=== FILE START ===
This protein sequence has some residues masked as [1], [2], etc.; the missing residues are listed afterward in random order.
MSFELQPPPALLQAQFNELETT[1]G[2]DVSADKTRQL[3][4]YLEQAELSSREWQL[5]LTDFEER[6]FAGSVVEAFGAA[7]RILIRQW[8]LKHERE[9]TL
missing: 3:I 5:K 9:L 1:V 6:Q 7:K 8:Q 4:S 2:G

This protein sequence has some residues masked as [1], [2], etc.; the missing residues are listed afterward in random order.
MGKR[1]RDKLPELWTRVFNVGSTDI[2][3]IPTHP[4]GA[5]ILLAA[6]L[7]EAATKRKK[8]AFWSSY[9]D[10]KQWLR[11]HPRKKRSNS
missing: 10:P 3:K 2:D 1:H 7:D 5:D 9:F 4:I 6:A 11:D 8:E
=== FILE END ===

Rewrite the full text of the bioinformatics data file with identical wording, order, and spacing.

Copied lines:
This protein sequence has some residues masked as [1], [2], etc.; the missing residues are listed afterward in random order.
MSFELQPPPALLQAQFNELETT[1]G[2]DVSADKTRQL[3][4]YLEQAELSSREWQL[5]LTDFEER[6]FAGSVVEAFGAA[7]RILIRQW[8]LKHERE[9]TL
missing: 3:I 5:K 9:L 1:V 6:Q 7:K 8:Q 4:S 2:G

This protein sequence has some residues masked as [1], [2], etc.; the missing residues are listed afterward in random order.
MGKR[1]RDKLPELWTRVFNVGSTDI[2][3]IPTHP[4]GA[5]ILLAA[6]L[7]EAATKRKK[8]AFWSSY[9]D[10]KQWLR[11]HPRKKRSNS
missing: 10:P 3:K 2:D 1:H 7:D 5:D 9:F 4:I 6:A 11:D 8:E